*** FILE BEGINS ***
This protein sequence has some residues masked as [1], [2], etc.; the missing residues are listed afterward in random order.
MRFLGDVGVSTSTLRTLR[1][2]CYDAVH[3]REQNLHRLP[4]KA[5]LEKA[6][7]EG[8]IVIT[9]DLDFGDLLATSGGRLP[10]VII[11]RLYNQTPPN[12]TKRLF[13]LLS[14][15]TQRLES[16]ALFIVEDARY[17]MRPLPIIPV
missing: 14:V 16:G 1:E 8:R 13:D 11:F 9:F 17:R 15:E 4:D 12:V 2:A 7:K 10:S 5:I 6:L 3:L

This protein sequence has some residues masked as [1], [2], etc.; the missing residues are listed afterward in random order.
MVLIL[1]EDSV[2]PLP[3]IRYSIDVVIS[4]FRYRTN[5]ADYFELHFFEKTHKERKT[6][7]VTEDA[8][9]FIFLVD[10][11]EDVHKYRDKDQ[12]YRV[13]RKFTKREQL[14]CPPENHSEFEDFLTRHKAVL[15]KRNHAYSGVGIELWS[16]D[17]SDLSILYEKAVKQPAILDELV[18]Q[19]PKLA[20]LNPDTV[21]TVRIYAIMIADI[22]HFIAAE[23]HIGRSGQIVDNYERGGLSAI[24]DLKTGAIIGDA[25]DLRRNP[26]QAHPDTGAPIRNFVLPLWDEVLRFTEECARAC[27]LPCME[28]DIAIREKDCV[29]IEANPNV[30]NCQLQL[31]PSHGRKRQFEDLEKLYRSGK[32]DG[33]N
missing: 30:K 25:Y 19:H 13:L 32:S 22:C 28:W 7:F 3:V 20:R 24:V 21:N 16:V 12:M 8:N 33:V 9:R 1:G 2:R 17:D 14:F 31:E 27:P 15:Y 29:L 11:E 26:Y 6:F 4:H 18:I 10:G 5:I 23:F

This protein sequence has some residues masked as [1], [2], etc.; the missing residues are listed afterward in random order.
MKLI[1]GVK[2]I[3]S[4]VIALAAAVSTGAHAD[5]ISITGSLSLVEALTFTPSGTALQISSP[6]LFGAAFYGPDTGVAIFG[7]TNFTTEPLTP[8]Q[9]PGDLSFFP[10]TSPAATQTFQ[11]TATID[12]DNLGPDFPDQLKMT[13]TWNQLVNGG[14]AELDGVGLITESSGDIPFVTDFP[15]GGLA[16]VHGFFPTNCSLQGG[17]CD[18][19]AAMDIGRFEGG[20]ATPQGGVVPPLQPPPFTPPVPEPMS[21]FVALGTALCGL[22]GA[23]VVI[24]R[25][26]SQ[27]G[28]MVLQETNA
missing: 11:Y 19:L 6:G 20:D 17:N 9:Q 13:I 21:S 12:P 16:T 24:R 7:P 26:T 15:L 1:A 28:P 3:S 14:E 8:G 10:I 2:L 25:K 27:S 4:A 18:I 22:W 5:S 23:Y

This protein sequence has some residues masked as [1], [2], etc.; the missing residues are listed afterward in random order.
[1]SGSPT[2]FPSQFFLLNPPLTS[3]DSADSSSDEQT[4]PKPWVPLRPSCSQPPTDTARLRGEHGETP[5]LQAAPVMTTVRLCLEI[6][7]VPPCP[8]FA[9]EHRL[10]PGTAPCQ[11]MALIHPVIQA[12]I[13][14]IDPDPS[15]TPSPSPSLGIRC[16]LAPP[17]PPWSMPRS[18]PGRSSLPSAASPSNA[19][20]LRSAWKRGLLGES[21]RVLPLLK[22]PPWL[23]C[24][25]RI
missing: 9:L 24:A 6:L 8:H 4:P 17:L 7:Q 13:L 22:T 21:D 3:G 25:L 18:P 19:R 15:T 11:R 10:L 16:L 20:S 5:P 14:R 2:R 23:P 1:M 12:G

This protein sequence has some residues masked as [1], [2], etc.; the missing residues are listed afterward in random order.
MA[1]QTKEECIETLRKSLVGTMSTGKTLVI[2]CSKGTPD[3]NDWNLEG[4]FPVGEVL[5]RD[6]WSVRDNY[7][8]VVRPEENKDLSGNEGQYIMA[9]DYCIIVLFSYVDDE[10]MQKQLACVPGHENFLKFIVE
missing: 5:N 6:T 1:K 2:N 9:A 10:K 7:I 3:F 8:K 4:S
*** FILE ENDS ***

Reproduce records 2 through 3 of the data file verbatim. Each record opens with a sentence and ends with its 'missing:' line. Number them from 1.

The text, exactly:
This protein sequence has some residues masked as [1], [2], etc.; the missing residues are listed afterward in random order.
MVLIL[1]EDSV[2]PLP[3]IRYSIDVVIS[4]FRYRTN[5]ADYFELHFFEKTHKERKT[6][7]VTEDA[8][9]FIFLVD[10][11]EDVHKYRDKDQ[12]YRV[13]RKFTKREQL[14]CPPENHSEFEDFLTRHKAVL[15]KRNHAYSGVGIELWS[16]D[17]SDLSILYEKAVKQPAILDELV[18]Q[19]PKLA[20]LNPDTV[21]TVRIYAIMIADI[22]HFIAAE[23]HIGRSGQIVDNYERGGLSAI[24]DLKTGAIIGDA[25]DLRRNP[26]QAHPDTGAPIRNFVLPLWDEVLRFTEECARAC[27]LPCME[28]DIAIREKDCV[29]IEANPNV[30]NCQLQL[31]PSHGRKRQFEDLEKLYRSGK[32]DG[33]N
missing: 30:K 25:Y 19:H 13:L 32:S 22:C 28:W 7:F 3:V 20:R 24:V 21:N 16:V 12:M 8:N 33:V 9:R 1:G 2:R 17:D 14:F 31:E 27:P 15:Y 29:L 11:E 26:Y 6:F 4:H 18:I 10:G 5:I 23:F

This protein sequence has some residues masked as [1], [2], etc.; the missing residues are listed afterward in random order.
MKLI[1]GVK[2]I[3]S[4]VIALAAAVSTGAHAD[5]ISITGSLSLVEALTFTPSGTALQISSP[6]LFGAAFYGPDTGVAIFG[7]TNFTTEPLTP[8]Q[9]PGDLSFFP[10]TSPAATQTFQ[11]TATID[12]DNLGPDFPDQLKMT[13]TWNQLVNGG[14]AELDGVGLITESSGDIPFVTDFP[15]GGLA[16]VHGFFPTNCSLQGG[17]CD[18][19]AAMDIGRFEGG[20]ATPQGGVVPPLQPPPFTPPVPEPMS[21]FVALGTALCGL[22]GA[23]VVI[24]R[25][26]SQ[27]G[28]MVLQETNA
missing: 11:Y 19:L 6:G 20:D 17:N 9:Q 13:I 21:S 12:P 16:T 24:R 7:P 26:T 15:L 1:A 28:P 3:S 14:E 8:G 10:I 2:L 25:K 27:S 4:A 18:I 22:W 5:S 23:Y